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DanBress 09-10-2008 10:17 AM

Attaching a backsplash to wall/countertop
I am installing a butcher block countertop, which came with a wooden backsplash

the countertop is 25" deep, and 1.5" thick.

the backsplash is 4" tall and 3/4" thick.

How would you secure the backsplash in place?

One option is to screw through the bottom of the counter into the backsplash, but I was told to leave 1/8" gap between the counter and the wall, which would mean the backsplash would hang off the back of the counter by 1/8" inch in order to make it sit flush against the wall. Is this gonna present any problems when I screw it together?

I could just the backsplash to the wall, but I am not wild about that idea either.

Anyone have any other ideas?

Termite 09-10-2008 11:49 AM

I don't think I'd screw it. Although it is a very stable material, the countertop will expand and contract somewhat with changes in the home's climate. Rigidly screwing the backsplash won't allow for expansion or contraction of either piece.

Personally, I'd use 100% silicone adhesive and attach it to the wall.

Big Bob 09-10-2008 06:02 PM

Forget the advised above.. ask the screw advisor to visit the forum... adhesive...adhesive caulking...liquid nail.. pick a color to blend if you can..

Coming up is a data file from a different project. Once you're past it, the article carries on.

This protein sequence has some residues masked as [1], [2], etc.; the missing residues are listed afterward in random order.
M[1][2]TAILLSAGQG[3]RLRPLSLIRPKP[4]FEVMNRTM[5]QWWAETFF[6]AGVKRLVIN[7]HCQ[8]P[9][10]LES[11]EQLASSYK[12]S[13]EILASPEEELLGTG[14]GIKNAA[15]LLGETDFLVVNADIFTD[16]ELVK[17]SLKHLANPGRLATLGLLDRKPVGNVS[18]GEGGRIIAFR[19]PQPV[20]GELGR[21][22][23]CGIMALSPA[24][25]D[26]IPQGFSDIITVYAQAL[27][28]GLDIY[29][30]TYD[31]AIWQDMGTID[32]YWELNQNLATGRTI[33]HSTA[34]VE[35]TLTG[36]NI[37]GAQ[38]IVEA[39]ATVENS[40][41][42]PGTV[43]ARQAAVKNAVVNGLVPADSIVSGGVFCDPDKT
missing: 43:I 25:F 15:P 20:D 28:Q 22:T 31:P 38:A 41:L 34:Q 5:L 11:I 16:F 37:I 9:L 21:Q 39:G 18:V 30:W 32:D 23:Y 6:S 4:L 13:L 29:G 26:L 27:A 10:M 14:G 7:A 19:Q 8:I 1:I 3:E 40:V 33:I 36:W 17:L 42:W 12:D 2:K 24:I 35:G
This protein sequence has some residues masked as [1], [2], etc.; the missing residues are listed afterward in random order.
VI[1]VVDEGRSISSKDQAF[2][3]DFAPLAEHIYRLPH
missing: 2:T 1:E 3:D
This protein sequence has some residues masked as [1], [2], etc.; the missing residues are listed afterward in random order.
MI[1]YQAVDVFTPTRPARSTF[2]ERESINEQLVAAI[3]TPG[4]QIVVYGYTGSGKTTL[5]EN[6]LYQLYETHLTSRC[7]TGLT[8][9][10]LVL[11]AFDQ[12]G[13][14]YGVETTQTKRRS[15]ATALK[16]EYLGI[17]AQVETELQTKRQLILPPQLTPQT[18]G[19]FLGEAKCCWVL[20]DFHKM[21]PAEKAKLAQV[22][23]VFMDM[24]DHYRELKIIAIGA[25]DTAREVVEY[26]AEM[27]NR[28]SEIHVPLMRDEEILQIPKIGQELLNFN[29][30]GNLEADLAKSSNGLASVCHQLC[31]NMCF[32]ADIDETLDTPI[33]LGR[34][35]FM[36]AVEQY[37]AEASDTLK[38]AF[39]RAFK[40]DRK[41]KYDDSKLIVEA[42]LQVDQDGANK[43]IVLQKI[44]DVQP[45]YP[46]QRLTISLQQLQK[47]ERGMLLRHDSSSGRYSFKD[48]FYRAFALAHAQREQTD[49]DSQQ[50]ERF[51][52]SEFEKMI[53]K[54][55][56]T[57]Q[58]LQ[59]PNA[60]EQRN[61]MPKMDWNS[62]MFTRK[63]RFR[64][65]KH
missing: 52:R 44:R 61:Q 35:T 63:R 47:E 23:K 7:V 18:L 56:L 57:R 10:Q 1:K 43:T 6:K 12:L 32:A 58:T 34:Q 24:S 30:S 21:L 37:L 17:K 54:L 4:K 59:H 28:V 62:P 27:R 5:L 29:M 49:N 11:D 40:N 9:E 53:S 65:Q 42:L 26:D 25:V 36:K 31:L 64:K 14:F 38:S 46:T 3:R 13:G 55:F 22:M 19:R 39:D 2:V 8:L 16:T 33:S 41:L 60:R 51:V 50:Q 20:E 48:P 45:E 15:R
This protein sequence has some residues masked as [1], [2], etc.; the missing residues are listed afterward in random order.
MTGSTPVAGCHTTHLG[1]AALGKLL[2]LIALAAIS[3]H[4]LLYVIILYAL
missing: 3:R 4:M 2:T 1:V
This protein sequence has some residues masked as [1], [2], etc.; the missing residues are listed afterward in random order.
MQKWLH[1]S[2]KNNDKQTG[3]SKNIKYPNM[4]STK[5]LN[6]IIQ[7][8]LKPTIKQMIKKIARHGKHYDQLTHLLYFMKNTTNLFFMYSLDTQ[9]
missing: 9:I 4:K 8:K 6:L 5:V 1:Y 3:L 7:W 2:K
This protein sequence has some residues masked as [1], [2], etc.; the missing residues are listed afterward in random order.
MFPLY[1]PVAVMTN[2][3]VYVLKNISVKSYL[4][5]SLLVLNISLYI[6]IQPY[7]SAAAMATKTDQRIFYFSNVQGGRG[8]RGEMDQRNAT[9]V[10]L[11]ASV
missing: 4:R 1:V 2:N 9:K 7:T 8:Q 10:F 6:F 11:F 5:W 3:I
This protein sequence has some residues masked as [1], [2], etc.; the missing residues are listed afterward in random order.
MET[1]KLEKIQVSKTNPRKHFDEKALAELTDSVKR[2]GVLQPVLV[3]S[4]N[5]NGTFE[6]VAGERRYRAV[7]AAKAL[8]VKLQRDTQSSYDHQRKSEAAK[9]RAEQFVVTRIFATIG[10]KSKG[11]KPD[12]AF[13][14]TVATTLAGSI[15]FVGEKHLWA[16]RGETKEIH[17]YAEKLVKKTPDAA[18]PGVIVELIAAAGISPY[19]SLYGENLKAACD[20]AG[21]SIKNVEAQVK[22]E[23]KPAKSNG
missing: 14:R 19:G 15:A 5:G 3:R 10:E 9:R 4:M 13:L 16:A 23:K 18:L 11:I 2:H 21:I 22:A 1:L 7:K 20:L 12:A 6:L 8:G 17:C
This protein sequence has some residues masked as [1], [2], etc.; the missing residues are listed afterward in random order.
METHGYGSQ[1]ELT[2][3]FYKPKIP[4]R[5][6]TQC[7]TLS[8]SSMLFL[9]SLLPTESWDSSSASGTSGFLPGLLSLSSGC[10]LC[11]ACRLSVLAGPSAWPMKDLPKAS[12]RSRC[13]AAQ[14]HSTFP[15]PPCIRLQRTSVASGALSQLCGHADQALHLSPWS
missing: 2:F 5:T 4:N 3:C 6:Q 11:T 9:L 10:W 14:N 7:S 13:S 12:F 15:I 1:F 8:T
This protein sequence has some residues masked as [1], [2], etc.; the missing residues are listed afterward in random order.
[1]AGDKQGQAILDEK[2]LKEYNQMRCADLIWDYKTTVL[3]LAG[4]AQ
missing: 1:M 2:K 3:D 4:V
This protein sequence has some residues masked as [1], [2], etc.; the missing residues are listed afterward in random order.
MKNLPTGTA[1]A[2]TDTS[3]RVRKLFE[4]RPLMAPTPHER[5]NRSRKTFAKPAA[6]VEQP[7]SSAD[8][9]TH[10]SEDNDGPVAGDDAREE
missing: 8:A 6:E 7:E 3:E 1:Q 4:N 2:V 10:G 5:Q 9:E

set your top...a little lean forward is ok...( where do you want the water to go...)
cut and dry fit back splash.
So.. the walls are not perfect...Hmmm.. or if they are close enough.....

mark front bottom edge to counter and top edge to wall of back splash lightly with pencil.. apply color matched adhesive caulk..(phenoseal *tm* or equal to CT and wall behind the line.. don't be shy... and just under your pencil mark.

With clamps and precut wood scraps...and or notched braces from upper cabinets....... set your back splash in place........ let it dry.. remove braces...detail the adhesive caulk...

less can be more or not enough... Good luck..and have fun and pride knowin you did it yourself.

Termite 09-10-2008 08:09 PM

Dan, it is worth mentioning in case you didn't know...

Treat the butcher block countertop with nothing other than mineral oil if it will be something you actually cut food on. Vegetable oil will go rancid. There are a lot of butcher block finishes marketed, but most are mineral oil based. If it is just for looks and you won't be using it on a cutting board you can use something else.

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